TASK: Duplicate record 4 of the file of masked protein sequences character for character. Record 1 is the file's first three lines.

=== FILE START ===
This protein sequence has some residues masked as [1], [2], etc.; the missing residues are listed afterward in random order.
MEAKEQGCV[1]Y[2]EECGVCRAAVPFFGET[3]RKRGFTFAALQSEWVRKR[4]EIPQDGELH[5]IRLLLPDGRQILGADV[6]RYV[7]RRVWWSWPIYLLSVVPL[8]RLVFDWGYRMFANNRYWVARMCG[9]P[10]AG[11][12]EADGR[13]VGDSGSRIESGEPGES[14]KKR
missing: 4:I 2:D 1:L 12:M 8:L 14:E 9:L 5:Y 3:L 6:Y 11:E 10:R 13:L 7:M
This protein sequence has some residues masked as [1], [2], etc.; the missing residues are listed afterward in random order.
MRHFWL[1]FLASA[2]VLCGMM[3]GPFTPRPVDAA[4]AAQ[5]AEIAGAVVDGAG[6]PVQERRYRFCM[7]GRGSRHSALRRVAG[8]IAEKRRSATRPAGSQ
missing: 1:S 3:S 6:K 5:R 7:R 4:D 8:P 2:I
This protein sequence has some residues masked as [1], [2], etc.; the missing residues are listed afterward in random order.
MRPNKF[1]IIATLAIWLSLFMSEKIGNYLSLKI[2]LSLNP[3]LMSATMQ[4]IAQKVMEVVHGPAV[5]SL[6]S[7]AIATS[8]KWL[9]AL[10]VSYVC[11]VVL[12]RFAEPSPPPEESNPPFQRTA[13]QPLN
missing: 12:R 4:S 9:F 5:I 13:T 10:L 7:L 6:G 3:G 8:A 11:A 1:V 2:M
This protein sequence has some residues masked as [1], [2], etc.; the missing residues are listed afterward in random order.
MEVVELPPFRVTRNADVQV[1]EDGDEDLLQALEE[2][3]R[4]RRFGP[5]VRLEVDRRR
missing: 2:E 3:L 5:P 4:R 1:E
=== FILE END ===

This protein sequence has some residues masked as [1], [2], etc.; the missing residues are listed afterward in random order.
MEVVELPPFRVTRNADVQV[1]EDGDEDLLQALEE[2][3]R[4]RRFGP[5]VRLEVDRRR
missing: 2:E 3:L 5:P 4:R 1:E